“Pointers for Parents: Creating Your Own Christmas Spirit,” Ensign, Dec. 1972, 12
“I get so tired getting ready for Christmas that I can’t enjoy it when it comes.”
“I dread the hurry and clutter; I’ll be glad when it’s over.”
There is an answer to these and other frequently expressed negative ideas about Christmas. The answer, which is available to every family, is simply to hold regular family home evenings in the weeks preceding Christmas. During these times together a family can create their own atmosphere for the Christmas season. Following are true experiences that demonstrate this, as told by members of the families involved.
We used to skip home evenings in December because we were so busy. We felt justified because we always had a special home evening on Christmas day. But we found that this was not enough. By then we were all far away from the spirit of Christmas.
We decided we should make time for a home evening during every week in December. It was surprising how much difference it made when we took time to think about Jesus and to talk together about what is really important when we celebrate his birthday. Now there is a different feeling in our home during the holidays.
It all began when I was preparing for a home evening early in December. I felt burdened at the time with all that had to be done before Christmas. I read in the family home evening manual that the true spirit of Christmas is the spirit of love as exemplified by our Savior. I thought to myself, “These are just words. They have nothing to do with the hustle and bustle of Christmas. What does my family really know about the love of Jesus Christ?” Right there I decided to find out.
That night during home evening I asked my family when the love of Jesus had seemed most real to them. Their answers surprised me. The most common response was, “I think it’s when everyone in our family feels good toward everyone else.”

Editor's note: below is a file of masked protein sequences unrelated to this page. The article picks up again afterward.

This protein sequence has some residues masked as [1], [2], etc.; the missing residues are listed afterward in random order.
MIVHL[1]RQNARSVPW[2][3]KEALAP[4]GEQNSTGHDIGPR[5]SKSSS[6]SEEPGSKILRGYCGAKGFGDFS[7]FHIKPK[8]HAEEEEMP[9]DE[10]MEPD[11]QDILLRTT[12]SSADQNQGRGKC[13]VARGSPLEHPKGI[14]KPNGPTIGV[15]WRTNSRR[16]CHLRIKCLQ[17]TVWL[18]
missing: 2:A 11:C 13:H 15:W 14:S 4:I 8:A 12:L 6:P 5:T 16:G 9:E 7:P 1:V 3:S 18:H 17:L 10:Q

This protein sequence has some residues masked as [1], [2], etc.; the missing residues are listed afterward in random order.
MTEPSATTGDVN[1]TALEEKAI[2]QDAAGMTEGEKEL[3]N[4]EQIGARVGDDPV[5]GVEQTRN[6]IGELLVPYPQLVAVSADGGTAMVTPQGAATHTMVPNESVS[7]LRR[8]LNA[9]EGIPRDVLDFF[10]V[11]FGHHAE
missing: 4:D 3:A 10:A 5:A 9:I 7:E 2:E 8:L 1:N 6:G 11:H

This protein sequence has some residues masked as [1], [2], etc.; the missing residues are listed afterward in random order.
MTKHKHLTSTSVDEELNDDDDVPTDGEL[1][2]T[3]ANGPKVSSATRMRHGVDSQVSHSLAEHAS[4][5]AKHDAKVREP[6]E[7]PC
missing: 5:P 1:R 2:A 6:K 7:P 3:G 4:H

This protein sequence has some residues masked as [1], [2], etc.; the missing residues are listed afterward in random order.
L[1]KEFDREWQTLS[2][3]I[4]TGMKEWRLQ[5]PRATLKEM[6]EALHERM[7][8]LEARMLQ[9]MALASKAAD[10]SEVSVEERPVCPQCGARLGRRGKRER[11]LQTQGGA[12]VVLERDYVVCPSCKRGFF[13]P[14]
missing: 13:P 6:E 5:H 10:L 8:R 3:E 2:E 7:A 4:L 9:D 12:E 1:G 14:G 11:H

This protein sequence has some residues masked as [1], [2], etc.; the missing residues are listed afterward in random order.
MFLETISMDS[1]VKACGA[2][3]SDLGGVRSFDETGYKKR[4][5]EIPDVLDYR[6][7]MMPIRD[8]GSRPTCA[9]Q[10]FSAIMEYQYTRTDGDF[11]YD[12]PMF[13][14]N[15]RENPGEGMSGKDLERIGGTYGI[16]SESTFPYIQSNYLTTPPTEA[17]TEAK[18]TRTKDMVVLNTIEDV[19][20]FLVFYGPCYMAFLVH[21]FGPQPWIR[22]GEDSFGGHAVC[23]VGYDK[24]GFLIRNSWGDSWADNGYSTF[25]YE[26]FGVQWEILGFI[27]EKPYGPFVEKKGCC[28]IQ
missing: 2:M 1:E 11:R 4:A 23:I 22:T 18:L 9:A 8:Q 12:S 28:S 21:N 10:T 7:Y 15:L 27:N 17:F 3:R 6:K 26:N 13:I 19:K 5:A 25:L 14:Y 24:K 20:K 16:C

And that is how we decided as a family to bring the spirit of Christ into our home by trying to maintain a feeling of love for each other. It was a rewarding project that changed the whole atmosphere of our home and my attitude toward Christmas.
I will never forget the home evening when we made Christmas cards for each other. We all sat around a table where Mother had set out paper, paste, scissors, and some used Christmas cards. We drew names from a bowl. Each of us decorated a card for the one whose name we had drawn and wrote on it a loving Christmas message. Then we wrapped the cards and placed them on the Christmas tree.
Those cards created a wonderful feeling in our family, and even now, years later, I count mine as one of my most treasured possessions.
I wasn’t too pleased when our family decided just before Christmas to spend a home evening with our new neighbor. She was old, lived alone, dressed funny, talked funny, and all of us boys were afraid of her.
Anyway, it was fun to help make the cookie tree to take to her, and when she saw it she cried. She said it made her think of the cookie trees she had had in her home as a child in Czechoslovakia.
We had a program where all of us did something. But the best part of it was when she told stories about when she was a little girl. She was really nice and asked us all to call her “grandma.” When I went home I felt good. I wasn’t afraid of her any more.
Yes, you can create your own atmosphere for Christmas. By holding regular home evenings you will have time to think about the Savior, his birth, and his mission, and to plan meaningful activities that will help your family experience the true joy of Christmas.
Note: Suggestions for home evenings that may be used before Christmas are found on pages 10 and 123 of the current family home evening manual.